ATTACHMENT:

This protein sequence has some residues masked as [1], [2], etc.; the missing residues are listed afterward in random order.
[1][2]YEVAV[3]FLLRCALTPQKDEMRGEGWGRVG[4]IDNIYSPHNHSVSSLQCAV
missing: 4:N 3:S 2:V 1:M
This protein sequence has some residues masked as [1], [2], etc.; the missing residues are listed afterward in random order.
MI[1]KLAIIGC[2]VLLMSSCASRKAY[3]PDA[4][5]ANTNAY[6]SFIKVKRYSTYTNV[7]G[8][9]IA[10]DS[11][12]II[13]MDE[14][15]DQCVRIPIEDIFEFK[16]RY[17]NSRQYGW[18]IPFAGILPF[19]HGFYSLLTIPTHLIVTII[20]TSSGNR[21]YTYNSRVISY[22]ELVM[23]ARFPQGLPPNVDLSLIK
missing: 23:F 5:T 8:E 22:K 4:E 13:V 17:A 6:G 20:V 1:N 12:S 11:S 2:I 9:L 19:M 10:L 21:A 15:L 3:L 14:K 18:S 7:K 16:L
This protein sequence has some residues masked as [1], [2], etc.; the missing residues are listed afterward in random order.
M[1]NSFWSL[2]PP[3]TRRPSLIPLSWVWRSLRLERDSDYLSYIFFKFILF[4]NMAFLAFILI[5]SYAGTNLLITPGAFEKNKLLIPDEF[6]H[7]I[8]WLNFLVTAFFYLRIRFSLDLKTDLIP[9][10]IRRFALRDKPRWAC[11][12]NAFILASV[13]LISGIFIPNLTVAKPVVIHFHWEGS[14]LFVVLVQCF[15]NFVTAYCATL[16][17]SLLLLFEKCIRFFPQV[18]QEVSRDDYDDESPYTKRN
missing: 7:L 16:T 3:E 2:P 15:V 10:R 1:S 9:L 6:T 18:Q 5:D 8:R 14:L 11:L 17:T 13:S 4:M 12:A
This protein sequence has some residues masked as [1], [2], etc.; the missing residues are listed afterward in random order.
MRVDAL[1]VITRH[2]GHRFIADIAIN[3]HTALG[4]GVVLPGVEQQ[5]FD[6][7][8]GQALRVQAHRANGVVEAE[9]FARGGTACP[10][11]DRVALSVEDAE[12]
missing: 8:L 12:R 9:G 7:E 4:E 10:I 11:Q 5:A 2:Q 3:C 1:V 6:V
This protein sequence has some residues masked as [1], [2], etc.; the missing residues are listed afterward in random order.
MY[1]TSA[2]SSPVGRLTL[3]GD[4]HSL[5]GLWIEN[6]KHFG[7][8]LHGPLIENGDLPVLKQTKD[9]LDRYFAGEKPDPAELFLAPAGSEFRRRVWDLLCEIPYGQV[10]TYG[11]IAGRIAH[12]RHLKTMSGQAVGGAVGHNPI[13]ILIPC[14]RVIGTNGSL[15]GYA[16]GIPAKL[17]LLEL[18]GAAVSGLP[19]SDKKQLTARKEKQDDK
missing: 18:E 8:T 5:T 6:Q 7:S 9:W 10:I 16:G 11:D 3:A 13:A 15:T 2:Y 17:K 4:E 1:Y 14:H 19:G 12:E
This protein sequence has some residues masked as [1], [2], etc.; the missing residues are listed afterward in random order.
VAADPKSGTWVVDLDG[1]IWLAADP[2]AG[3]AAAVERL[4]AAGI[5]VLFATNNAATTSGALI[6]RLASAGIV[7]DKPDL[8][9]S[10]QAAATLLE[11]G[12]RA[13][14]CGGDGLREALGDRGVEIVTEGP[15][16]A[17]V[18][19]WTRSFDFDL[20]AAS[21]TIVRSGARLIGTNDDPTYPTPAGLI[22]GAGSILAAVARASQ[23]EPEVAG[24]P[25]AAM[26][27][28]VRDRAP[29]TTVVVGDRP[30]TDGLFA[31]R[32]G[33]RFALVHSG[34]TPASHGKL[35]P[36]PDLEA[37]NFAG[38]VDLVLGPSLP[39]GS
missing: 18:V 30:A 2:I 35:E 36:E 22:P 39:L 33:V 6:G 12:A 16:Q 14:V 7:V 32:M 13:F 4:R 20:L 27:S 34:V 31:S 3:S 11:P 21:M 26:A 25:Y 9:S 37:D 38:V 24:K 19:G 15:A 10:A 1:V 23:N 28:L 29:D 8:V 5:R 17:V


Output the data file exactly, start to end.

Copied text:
This protein sequence has some residues masked as [1], [2], etc.; the missing residues are listed afterward in random order.
[1][2]YEVAV[3]FLLRCALTPQKDEMRGEGWGRVG[4]IDNIYSPHNHSVSSLQCAV
missing: 4:N 3:S 2:V 1:M
This protein sequence has some residues masked as [1], [2], etc.; the missing residues are listed afterward in random order.
MI[1]KLAIIGC[2]VLLMSSCASRKAY[3]PDA[4][5]ANTNAY[6]SFIKVKRYSTYTNV[7]G[8][9]IA[10]DS[11][12]II[13]MDE[14][15]DQCVRIPIEDIFEFK[16]RY[17]NSRQYGW[18]IPFAGILPF[19]HGFYSLLTIPTHLIVTII[20]TSSGNR[21]YTYNSRVISY[22]ELVM[23]ARFPQGLPPNVDLSLIK
missing: 23:F 5:T 8:E 22:K 4:E 13:V 17:A 6:G 20:V 1:N 12:S 11:S 2:I 9:L 19:M 10:L 21:A 15:L 3:L 14:K 18:S 7:K 16:L
This protein sequence has some residues masked as [1], [2], etc.; the missing residues are listed afterward in random order.
M[1]NSFWSL[2]PP[3]TRRPSLIPLSWVWRSLRLERDSDYLSYIFFKFILF[4]NMAFLAFILI[5]SYAGTNLLITPGAFEKNKLLIPDEF[6]H[7]I[8]WLNFLVTAFFYLRIRFSLDLKTDLIP[9][10]IRRFALRDKPRWAC[11][12]NAFILASV[13]LISGIFIPNLTVAKPVVIHFHWEGS[14]LFVVLVQCF[15]NFVTAYCATL[16][17]SLLLLFEKCIRFFPQV[18]QEVSRDDYDDESPYTKRN
missing: 7:L 16:T 3:E 2:P 15:V 10:R 1:S 9:L 6:T 18:Q 5:D 8:R 14:L 11:L 17:T 13:S 4:M 12:A
This protein sequence has some residues masked as [1], [2], etc.; the missing residues are listed afterward in random order.
MRVDAL[1]VITRH[2]GHRFIADIAIN[3]HTALG[4]GVVLPGVEQQ[5]FD[6][7][8]GQALRVQAHRANGVVEAE[9]FARGGTACP[10][11]DRVALSVEDAE[12]
missing: 8:L 12:R 9:G 7:E 4:E 10:I 11:Q 5:A 2:Q 3:C 1:V 6:V
This protein sequence has some residues masked as [1], [2], etc.; the missing residues are listed afterward in random order.
MY[1]TSA[2]SSPVGRLTL[3]GD[4]HSL[5]GLWIEN[6]KHFG[7][8]LHGPLIENGDLPVLKQTKD[9]LDRYFAGEKPDPAELFLAPAGSEFRRRVWDLLCEIPYGQV[10]TYG[11]IAGRIAH[12]RHLKTMSGQAVGGAVGHNPI[13]ILIPC[14]RVIGTNGSL[15]GYA[16]GIPAKL[17]LLEL[18]GAAVSGLP[19]SDKKQLTARKEKQDDK
missing: 18:E 8:T 5:T 6:Q 7:S 9:W 10:I 16:G 11:D 3:A 13:A 15:T 2:Y 17:K 4:E 1:Y 14:H 19:G 12:E
This protein sequence has some residues masked as [1], [2], etc.; the missing residues are listed afterward in random order.
VAADPKSGTWVVDLDG[1]IWLAADP[2]AG[3]AAAVERL[4]AAGI[5]VLFATNNAATTSGALI[6]RLASAGIV[7]DKPDL[8][9]S[10]QAAATLLE[11]G[12]RA[13][14]CGGDGLREALGDRGVEIVTEGP[15][16]A[17]V[18][19]WTRSFDFDL[20]AAS[21]TIVRSGARLIGTNDDPTYPTPAGLI[22]GAGSILAAVARASQ[23]EPEVAG[24]P[25]AAM[26][27][28]VRDRAP[29]TTVVVGDRP[30]TDGLFA[31]R[32]G[33]RFALVHSG[34]TPASHGKL[35]P[36]PDLEA[37]NFAG[38]VDLVLGPSLP[39]GS
missing: 18:V 30:A 2:I 35:E 36:E 22:P 39:L 33:V 6:G 12:A 16:Q 14:V 7:V 32:M 13:F 4:R 20:L 27:S 34:V 31:S 3:S 11:P 21:M 26:A 25:Y 9:S 37:D 38:V 24:K 19:G 15:A 10:A 1:V 23:N 28:L 29:D 8:V 5:R 17:V